Mega-producer Joel Silver recently visited New York Film Academy for a Q&A and special screening of his 1988 classic, Die Hard. “We were kind of crafting a new genre,” said Silver. “Summers weren’t full of action films then.” He said he had originally wanted Richard Gere to play the lead, who turned down the role. They took a risk with Bruce Willis, an actor best known at the time for his starring role on TV’s Moonlighting. It paid off, becoming an international hit that would go on to spawn 3 hit sequels. The fourth sequel, A Good Day to Die Hard, is slated for release in February 2013.
Silver has produced more than 60 films, earning more than $13 billion worldwide. His credits include the Academy Award-winning The Matrix trilogy, the blockbuster Lethal Weapon franchise, and the sci-fi thriller, Predator. More recently, he launched the Sherlock Holmes franchise for Warner Bros. He is co-founder of Dark Castle Entertainment and owner of Silver Pictures. His newly-launched division, Silver Pictures Entertainment, announced a five-year distribution deal with Universal Pictures. Silver said the new division plans to make movies in various genres with mid-sized budgets of $40-60 million. He joked, “There’s always going to be artistic films out there, but I want to make the movies people actually see.”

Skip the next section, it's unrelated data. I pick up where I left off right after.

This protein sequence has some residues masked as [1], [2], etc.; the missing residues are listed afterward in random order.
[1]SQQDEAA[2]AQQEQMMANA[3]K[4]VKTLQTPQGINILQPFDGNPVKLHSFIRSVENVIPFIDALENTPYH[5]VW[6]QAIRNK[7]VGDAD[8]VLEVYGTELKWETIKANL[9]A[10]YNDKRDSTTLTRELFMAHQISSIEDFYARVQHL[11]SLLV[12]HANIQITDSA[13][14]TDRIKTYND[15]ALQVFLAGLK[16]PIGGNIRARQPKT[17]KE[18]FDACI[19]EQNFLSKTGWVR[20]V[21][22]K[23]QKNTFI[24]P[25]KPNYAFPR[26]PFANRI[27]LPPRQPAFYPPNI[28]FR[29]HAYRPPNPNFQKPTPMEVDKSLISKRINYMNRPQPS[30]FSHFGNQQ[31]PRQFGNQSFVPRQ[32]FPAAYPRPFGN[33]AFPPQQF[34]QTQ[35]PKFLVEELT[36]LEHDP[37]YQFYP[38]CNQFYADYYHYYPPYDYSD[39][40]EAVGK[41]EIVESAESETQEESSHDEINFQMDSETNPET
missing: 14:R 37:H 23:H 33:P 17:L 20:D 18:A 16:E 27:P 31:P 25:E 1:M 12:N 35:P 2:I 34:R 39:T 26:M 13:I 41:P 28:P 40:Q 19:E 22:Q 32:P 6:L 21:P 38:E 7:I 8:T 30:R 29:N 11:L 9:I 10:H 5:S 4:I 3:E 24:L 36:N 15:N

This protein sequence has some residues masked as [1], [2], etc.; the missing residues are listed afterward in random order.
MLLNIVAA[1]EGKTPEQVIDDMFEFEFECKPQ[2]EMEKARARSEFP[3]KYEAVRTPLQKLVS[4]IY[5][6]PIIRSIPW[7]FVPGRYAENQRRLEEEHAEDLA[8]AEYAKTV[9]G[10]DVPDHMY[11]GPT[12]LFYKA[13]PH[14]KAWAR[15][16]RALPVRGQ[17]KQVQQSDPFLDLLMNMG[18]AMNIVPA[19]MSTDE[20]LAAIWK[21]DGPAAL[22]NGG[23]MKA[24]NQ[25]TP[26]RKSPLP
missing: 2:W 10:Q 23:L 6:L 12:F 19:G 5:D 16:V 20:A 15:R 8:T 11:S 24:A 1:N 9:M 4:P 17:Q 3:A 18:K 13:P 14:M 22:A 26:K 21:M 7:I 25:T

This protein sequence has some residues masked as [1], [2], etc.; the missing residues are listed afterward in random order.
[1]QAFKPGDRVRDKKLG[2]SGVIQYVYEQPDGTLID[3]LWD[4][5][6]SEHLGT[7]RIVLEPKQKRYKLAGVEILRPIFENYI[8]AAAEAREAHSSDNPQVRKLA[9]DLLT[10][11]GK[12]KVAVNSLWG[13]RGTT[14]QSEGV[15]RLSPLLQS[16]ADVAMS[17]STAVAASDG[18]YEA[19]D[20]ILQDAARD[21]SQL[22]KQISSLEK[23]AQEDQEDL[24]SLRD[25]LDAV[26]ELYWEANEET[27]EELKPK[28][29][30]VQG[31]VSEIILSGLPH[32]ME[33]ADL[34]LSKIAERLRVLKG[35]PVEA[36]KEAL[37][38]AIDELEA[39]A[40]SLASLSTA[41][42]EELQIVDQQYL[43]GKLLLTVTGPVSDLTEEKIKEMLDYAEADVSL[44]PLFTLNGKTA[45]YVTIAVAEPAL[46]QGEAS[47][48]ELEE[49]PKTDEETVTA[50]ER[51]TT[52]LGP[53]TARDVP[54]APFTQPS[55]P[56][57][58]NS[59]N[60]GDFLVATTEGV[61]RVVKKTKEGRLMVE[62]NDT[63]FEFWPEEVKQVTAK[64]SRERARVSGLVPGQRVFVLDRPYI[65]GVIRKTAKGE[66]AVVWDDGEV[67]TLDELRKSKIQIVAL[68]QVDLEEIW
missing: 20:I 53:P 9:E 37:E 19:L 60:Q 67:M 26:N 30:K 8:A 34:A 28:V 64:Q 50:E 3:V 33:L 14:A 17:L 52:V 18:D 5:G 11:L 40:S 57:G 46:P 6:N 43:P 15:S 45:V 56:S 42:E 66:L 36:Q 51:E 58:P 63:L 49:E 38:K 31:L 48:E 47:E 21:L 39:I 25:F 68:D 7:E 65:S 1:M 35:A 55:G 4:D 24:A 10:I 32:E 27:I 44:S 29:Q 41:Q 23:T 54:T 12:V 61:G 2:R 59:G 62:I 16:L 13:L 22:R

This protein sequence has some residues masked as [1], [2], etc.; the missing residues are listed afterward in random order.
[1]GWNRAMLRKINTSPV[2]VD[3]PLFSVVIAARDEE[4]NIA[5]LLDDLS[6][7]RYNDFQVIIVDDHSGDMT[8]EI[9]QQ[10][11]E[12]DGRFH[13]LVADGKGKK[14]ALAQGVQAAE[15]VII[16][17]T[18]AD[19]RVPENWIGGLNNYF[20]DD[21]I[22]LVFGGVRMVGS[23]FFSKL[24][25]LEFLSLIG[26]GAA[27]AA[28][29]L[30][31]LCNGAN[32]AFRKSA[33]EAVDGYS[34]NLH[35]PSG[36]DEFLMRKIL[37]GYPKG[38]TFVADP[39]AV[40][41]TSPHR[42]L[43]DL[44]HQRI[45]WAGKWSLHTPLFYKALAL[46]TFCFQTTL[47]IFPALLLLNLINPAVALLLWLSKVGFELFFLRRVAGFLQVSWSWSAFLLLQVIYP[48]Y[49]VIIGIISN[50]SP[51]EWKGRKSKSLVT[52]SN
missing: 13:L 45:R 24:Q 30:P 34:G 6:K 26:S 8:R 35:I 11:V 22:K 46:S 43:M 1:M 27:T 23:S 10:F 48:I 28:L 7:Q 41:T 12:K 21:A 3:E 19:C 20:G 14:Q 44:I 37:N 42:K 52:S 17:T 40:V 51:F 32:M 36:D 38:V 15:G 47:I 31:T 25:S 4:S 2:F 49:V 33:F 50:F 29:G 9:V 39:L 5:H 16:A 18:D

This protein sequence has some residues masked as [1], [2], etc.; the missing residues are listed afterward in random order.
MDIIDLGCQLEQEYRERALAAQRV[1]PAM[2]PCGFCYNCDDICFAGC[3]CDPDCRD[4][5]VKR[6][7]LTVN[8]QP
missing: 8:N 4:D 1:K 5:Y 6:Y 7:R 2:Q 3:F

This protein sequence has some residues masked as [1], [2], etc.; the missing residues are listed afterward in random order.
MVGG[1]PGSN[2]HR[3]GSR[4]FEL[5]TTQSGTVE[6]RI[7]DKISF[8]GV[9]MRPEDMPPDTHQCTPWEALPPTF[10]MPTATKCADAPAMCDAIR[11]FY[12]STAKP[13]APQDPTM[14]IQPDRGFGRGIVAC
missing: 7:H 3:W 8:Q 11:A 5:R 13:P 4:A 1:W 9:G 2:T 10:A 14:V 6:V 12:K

Answering questions from New York Film Academy students, Silver commented on the state of the industry, saying, “The Hollywood system is better than it has ever been. People are going to the movies more than ever, and all over the world. It’s a great time.” He continued, “Harvey Weinstein proved you can do different kinds of films. People are making movies for 20 bucks … We’re living in a golden age of Hollywood.”
Speaking to the young filmmakers and actors, he said, “You have to be passionate about movies. I’m excited every day. I love the process. I know the process. I live crisis. Crisis is a part of my life … If you bang your head against enough walls, eventually you’re going to break through.”
He also put to rest rumors about revisiting the Lethal Weapon franchise, saying, “I’d rather be dead,” eliciting a roar of laughter from the crowd.